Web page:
Be the match: Kira Woodhouse’s journey to bone marrow donation

In celebration of National Donate Life Month, Industrial and Operations Engineering master’s student Kira Woodhouse shares about the process of becoming a living organ donor.

I was freshly eighteen when the world began to shut down in the early months of 2020. In the midst of being unceremoniously displaced from my school, work, and community I found dear, I sought ways I could help the world outside of my quarantined walls. As an adult, I was newly eligible to sign up to offer myself as a bone marrow donor with the National Marrow Donor Program (formerly Be the Match). I filled out the contact forms, sent in a home saliva sample, and continued on with my life as this decision faded into the background.

Almost four years later, I was visiting my parents’ home over winter break when I received the call. I was somewhat speechless at first, and even moreso surprised. They had a patient who needed a bone marrow donation to have the greatest chance at survival, and I was the best match in the whole registry. I was informed that she would likely need a surgical transplant, a kind which now makes up only 10% of donations as newer non-invasive procedures are developed. A slew of documents and resources were sent to my inbox, and I was asked to call them as soon as I decided if I would be open to proceeding. It took me less than an hour.

Why do I want to be a donor?

While my peers are overwhelmingly supportive of this process, I also receive a lot of questions about what motivates me to undergo this process, and the answer is multifold.

First, as someone who works in healthcare, I want to be part of healthcare solutions. Bone marrow donation can be a patient’s best, or only, chance at extended survival. I have had the privilege of knowing people young and old who have been saved through this process. I am also familiar with medical settings enough that I have no anxieties about undergoing surgery. Even further, while enrolled in IOE 813 last fall with CHEPS Faculty Director Amy Cohn, I learned more about the intricacies of informed consent for marrow transplants from Sung Won Choi, MD, MS and Jodyn Platt, MPH. My workplace and family support my decision, and I have the privilege of being surrounded by others just as excited about this as I am.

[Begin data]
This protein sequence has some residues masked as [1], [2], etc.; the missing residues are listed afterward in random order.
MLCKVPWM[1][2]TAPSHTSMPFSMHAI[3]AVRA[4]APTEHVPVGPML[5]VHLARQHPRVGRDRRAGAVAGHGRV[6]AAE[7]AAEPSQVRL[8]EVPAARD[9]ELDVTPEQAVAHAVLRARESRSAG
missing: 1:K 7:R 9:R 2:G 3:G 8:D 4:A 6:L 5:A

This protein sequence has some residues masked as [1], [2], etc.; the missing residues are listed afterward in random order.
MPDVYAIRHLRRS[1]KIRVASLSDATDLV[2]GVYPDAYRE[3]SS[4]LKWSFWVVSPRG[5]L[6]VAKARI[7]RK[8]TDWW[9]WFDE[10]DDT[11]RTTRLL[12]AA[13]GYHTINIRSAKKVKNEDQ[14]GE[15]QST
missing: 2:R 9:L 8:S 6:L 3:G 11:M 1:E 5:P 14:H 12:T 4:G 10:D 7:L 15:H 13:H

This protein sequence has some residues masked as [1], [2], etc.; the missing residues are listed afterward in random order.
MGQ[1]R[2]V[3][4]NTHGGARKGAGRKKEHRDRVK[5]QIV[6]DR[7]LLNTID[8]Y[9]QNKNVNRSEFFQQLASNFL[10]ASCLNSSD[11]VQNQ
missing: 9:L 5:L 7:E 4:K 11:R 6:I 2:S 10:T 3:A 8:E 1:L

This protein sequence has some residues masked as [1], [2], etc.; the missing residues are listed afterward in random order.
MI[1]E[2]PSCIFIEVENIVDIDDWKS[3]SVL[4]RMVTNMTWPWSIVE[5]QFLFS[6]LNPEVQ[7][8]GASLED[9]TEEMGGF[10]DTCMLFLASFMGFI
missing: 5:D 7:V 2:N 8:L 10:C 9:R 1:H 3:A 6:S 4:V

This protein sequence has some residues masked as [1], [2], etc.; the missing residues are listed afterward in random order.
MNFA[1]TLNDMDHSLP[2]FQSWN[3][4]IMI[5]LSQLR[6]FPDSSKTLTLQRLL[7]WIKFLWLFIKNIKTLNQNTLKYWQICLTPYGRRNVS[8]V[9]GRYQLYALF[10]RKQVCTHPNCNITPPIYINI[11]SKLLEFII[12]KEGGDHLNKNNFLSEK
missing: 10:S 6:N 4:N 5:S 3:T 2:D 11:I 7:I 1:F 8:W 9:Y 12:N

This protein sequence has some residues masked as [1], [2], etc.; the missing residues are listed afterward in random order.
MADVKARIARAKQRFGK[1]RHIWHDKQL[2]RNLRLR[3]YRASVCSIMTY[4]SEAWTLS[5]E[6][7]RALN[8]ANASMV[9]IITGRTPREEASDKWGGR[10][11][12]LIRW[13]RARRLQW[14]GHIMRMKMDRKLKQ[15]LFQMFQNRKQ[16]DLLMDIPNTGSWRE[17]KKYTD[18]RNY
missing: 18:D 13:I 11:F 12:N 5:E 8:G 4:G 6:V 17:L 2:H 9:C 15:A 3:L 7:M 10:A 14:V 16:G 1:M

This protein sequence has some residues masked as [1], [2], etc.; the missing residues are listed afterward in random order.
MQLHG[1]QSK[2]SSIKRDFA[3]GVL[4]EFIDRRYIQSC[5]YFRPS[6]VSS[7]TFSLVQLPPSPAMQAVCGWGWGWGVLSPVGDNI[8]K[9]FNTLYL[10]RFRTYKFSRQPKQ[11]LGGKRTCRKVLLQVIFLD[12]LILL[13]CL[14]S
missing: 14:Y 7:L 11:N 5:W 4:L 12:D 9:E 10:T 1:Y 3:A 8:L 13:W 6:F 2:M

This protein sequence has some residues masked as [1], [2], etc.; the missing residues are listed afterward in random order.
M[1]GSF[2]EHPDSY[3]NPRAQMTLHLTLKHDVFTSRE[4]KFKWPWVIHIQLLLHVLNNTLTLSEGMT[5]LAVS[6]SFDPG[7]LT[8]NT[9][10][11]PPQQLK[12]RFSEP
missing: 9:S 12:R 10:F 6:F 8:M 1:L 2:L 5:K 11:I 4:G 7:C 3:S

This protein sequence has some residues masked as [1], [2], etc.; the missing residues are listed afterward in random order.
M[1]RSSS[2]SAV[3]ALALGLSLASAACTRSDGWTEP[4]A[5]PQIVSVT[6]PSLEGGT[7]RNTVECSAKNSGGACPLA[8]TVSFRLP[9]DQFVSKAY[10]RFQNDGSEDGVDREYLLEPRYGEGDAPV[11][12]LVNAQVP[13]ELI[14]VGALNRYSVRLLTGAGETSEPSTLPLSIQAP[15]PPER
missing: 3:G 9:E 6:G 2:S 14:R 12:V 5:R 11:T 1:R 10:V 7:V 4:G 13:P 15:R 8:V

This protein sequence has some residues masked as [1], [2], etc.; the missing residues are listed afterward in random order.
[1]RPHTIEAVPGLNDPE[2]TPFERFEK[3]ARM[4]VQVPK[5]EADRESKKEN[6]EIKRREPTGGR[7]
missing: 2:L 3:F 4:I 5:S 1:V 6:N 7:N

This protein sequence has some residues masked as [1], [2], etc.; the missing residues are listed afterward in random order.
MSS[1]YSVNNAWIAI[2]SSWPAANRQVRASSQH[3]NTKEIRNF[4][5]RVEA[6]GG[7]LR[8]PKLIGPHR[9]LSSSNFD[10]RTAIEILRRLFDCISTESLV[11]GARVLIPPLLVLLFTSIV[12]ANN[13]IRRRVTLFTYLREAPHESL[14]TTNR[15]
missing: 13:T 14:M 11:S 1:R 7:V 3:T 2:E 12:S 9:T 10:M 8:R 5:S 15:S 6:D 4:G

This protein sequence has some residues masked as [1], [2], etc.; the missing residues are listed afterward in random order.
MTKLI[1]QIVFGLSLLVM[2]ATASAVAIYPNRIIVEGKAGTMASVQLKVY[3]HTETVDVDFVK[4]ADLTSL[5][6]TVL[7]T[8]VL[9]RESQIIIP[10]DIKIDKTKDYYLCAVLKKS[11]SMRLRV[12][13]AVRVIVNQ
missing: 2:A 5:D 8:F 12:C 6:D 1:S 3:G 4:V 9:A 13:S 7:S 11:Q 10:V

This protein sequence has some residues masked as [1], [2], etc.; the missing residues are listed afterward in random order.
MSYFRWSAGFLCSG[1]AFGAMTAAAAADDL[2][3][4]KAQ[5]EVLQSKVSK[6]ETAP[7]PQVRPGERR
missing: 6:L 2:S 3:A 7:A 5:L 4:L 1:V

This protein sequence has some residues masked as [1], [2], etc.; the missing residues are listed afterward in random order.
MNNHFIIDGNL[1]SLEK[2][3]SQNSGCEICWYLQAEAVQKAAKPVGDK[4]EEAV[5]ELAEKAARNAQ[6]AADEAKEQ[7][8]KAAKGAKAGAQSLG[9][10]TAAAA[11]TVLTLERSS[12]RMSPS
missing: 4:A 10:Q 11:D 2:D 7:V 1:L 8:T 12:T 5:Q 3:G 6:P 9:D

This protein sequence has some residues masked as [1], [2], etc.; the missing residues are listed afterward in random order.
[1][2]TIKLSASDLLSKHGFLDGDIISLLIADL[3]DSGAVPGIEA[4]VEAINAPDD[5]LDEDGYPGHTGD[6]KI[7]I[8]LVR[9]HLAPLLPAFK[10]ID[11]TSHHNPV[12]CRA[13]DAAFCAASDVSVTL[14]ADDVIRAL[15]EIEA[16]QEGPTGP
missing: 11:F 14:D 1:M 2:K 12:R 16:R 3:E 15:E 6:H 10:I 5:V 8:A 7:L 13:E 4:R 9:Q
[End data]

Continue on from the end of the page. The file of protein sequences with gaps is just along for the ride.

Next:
Secondly, I think that we should all strive to be good to other people. On a personal note, I have a sibling with complex medical needs. Growing up it was no secret that one day, she will likely need an organ transplant to ensure she has the best health possible. I hope that one day if I or my family member needs a transplant, the community would provide if able. I want to be able to contribute that gift to someone else in their time of need.

What next?

As I await a final transplant date, I have been undergoing additional screenings and generally keeping myself as healthy as possible. Many of the requests, such as limiting behaviors which could expose me to blood-borne pathogens, are in line with my day-to-day life already. I eat well, and have a foster dog who is thrilled to go on as many long walks with me as I want. The patient and her doctor have been progressing her treatment and chemotherapy over these past weeks, clearing the way for my bone marrow to take over her immune system once received.

Your help could be the key to someone having more tomorrows. More adventures, more holidays, more time spent with family and friends. Your genetics could be the uniquely perfect piece, allowing others to grow up and grow old. Let’s all take steps to build the world we want to live in.

For more information or to sign up as a donor, please visit the National Marrow Donor Program website.

— Written by Kira Woodhouse, CHEPS Student